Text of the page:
Top 10 Books Written Under Pen Names
For whatever reason, some authors choose to publish books under a name different from their real one. In some cases, like Charlotte, Emily and Anne Bronte publishing under Currer, Ellis and Acton Bell are under advice from publishers to make the book sell better. In other instances, perhaps a well-known author wants to publish a different style of book from their usual fare, and wants the freedom to do it without the expectations attached to their usual name. Regardless of the whys and wherefores, it’s something a lot of authors have chosen to do. Josh Lacey lists 10 of his favorite pseudonymous books on The Guardian today. As much as it might be an obvious choice, I’d have to include The Running Man by Richard Bachman (aka Stephen King). I’m not usually a fan of Stephen King’s writing, but that one was innovative and brutal long before anyone had thought of The Hunger Games. On with the list!
1. Tintin in Tibet by Hergé
Georges Remi originally signed his drawings with his initials. He then turned them around and used “RG” instead, which soon morphed into “Hergé”. (It makes sense if you pronounce the letters in a French accent.) I’ve always adored the Tintin books and, without realising what I was doing, borrowed from them when I wrote my own Grk books, the stories of a plucky boy and a little dog travelling around the world, combating injustice and solving mysteries.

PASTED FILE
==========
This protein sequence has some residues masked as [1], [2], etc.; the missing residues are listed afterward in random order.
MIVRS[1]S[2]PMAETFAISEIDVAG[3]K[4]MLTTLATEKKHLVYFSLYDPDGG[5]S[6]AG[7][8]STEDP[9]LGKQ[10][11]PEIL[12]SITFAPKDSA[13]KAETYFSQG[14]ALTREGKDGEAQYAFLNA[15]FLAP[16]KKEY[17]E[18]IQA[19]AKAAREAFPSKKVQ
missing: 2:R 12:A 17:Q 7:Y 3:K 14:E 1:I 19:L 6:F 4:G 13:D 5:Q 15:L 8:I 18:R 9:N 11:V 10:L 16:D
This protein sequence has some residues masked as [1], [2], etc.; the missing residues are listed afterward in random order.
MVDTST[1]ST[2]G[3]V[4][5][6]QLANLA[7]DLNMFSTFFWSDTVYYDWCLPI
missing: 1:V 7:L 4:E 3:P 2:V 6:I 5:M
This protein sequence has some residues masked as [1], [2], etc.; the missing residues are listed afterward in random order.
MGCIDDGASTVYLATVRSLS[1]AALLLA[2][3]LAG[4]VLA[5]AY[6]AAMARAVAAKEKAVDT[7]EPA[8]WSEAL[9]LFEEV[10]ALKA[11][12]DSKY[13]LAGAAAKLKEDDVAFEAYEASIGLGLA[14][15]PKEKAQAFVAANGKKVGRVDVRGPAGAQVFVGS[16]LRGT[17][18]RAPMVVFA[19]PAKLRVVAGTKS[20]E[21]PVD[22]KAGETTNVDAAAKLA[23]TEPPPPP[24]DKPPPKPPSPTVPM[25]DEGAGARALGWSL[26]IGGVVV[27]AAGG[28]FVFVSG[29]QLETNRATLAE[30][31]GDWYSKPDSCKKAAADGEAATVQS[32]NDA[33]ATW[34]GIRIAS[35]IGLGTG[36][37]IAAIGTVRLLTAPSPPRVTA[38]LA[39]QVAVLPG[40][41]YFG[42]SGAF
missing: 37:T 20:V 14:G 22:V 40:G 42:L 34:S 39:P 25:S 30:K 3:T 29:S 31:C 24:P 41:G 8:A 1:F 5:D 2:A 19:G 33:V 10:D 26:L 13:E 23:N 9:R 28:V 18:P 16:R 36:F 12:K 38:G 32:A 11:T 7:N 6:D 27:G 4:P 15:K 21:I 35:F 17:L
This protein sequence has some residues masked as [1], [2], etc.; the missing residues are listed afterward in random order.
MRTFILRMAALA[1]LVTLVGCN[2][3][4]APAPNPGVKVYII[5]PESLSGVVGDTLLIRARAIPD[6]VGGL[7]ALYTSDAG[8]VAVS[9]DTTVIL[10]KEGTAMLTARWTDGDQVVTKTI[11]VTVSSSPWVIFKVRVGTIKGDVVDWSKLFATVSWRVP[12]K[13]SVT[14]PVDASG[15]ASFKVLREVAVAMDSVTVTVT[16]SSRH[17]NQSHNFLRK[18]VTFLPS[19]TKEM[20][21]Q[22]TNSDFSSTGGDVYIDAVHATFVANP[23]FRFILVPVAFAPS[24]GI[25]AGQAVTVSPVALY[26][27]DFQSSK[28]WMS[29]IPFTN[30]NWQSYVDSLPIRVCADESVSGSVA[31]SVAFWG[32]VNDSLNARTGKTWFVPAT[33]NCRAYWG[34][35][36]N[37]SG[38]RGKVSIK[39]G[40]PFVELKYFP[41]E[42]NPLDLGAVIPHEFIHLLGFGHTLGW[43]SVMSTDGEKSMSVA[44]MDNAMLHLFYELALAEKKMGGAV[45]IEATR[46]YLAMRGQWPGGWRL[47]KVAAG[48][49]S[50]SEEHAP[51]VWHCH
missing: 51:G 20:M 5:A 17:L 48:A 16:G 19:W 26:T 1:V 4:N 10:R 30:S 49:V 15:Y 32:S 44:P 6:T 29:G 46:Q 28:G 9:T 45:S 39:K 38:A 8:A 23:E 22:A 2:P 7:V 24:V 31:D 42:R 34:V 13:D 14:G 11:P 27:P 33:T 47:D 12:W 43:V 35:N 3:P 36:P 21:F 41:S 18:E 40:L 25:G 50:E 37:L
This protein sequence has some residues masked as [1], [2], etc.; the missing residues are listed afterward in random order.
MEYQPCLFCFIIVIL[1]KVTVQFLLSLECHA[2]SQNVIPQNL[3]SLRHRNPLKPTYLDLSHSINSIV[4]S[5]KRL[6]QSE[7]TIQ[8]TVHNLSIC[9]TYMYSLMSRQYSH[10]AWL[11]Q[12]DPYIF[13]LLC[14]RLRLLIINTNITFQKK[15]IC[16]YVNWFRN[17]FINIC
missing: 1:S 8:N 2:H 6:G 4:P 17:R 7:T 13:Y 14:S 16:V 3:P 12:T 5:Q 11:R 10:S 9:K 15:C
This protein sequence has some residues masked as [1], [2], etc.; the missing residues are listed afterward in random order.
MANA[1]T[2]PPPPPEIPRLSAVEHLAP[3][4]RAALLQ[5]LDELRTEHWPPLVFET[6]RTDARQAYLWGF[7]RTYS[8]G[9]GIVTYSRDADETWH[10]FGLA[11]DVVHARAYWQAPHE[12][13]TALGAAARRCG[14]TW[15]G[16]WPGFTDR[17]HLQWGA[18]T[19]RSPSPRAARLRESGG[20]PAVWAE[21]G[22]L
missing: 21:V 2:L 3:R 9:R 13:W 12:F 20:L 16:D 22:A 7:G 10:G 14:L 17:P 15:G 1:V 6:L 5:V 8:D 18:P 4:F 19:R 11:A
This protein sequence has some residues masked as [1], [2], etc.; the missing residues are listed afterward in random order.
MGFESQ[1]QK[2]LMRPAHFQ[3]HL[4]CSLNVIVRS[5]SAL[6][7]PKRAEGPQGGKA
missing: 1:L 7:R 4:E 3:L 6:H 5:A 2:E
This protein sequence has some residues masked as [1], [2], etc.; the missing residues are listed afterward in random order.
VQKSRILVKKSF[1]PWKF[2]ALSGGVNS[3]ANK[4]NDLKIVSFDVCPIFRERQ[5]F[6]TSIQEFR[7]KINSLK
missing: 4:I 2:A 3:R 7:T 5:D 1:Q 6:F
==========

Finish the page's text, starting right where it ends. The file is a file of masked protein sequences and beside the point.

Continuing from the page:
2. The Bad Beginning by Lemony Snicket
Daniel Handler has written several novels under his own name, but none of them have achieved the fame and glory of A Series of Unfortunate Events. The 13-book sequence sags a little in the middle, but the first few books are absolutely brilliant, particularly the first of them all, which is a masterpiece of character and comedy. Handler’s greatest creation is his narrator, Lemony Snicket, a sad, lonely and utterly charming character whose melancholy tone pervades the series. Handler originally invented the name to hide behind when he baited neo-Nazis over the internet; his delicious mischievousness jumps off every page.
3. The Adventures of Huckleberry Finn by Mark Twain